Lebanon Crop Management Video


01 September 2012

Corn Silage and Disease Considerations

Del Voight- Penn State Extension
There are many questions as to the silage quality. Corn Kernels are germinating on the plant in some fields, various diseases are being observed on the ears as well as the stalks.  The decision will need to made on a case by case basis with inspection of  fields for which is the most prevalent disease and even then it will come down to a quality analysis and a mycotoxin screening. 

Forage Quality: Nutrient Composition

Page also has some factsheets on Mycotoxins, Nitrates, and other toxicity problems.
Is the dust safe?  Greg Roth related a recent article dealing with the dust. The bottom line is you will not know if the dust is safe to you or your workers so proceed as if it is not safe and use a respirator.  Flood corn silage polluted dust
"Can I chop and feed this stuff?"

In most cases "Yes" the grower can chop and feed this stuff. Soil on the plants will raise the issue of Clostridium growth and in a recent conversion with my veterinarian we vaccinated all my cattle with Ultrabac 8 that will prevent toxic affects from soil that might be on my fall pastures. He related that he is vaccinating all the dairy herds for this purpose of the likelyhood of soil being mixed into the forages.  Again testing forages is essential for mycotoxins.  There should be no feed toxicity issues with common rust and smut for corn silage. Mycotoxins can develop and are associated with temperature extremes. Due to the stresses encountered by the crop and the diseases expressed, quality as measured by milk per ton and milk per acre will likely be decreased.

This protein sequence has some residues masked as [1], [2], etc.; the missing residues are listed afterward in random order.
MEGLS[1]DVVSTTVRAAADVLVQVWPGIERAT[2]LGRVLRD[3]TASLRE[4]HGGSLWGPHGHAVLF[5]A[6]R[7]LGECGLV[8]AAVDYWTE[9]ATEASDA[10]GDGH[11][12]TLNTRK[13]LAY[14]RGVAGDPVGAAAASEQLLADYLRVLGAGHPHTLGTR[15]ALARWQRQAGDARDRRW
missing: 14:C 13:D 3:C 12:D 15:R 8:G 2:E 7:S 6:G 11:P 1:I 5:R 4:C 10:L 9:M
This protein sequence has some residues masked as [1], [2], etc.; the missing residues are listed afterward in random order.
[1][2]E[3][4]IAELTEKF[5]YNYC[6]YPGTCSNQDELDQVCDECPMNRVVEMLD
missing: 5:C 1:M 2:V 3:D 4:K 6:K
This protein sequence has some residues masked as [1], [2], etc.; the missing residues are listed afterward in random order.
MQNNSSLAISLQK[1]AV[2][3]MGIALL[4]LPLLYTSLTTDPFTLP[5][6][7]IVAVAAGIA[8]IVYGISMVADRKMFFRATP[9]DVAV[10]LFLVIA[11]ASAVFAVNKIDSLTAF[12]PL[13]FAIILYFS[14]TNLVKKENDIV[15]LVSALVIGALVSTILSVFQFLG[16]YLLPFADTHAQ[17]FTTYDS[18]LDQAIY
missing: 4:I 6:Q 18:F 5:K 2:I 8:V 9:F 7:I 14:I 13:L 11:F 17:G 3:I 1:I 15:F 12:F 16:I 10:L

Craig R. Grau  of Wisconin Extension had the following comment on a thread I read.  The key decision will be to ensile at the proper moisture for the storage structure to ensure adequate fermentation and preservation. That will likely be tricky due to the variabilty of the plants in the field.
Once the field is ensiled, a quality analysis should be done to see how badly quality was affected. A mycotoxin test should also be performed. Little research is available for multiple stress effects on silage quality. It may be correct and prudent that feeding should be limited to heifers, but a forage quality analysis will give the grower and nutritionist some confidence as to what kind of forage they are delaing with.
We had some reports of black dust on the silage could be smut due to the previous wind damage.  Paul Esker also from Wisconsin Extension wrote the following in another thread I read.... Smut galls are not poisonous to animals, but they will increase the dust content of dry matter. The acids in silage are typically enough to kill the spores. Interestingly, if the stalks, leaves, and ears are fed to animals, the smut spores can survive through the alimentary canal and be passed through into the manure. If this is spread onto fields, this can become a source of inoculum for infecting new corn plants. Also, smut is considered a delicacy in many parts of Central and South America. As for rust, the main concern would be if there is some decrease in palatability. Much of the work has examined the effect of southern rust (Puccinia polysora) and lower silage quality (mainly due to early plant death). If the forage is ensiled, the fermentation process would be expected to kill the fungus, thus reducing the concern of an unpalatable food source.

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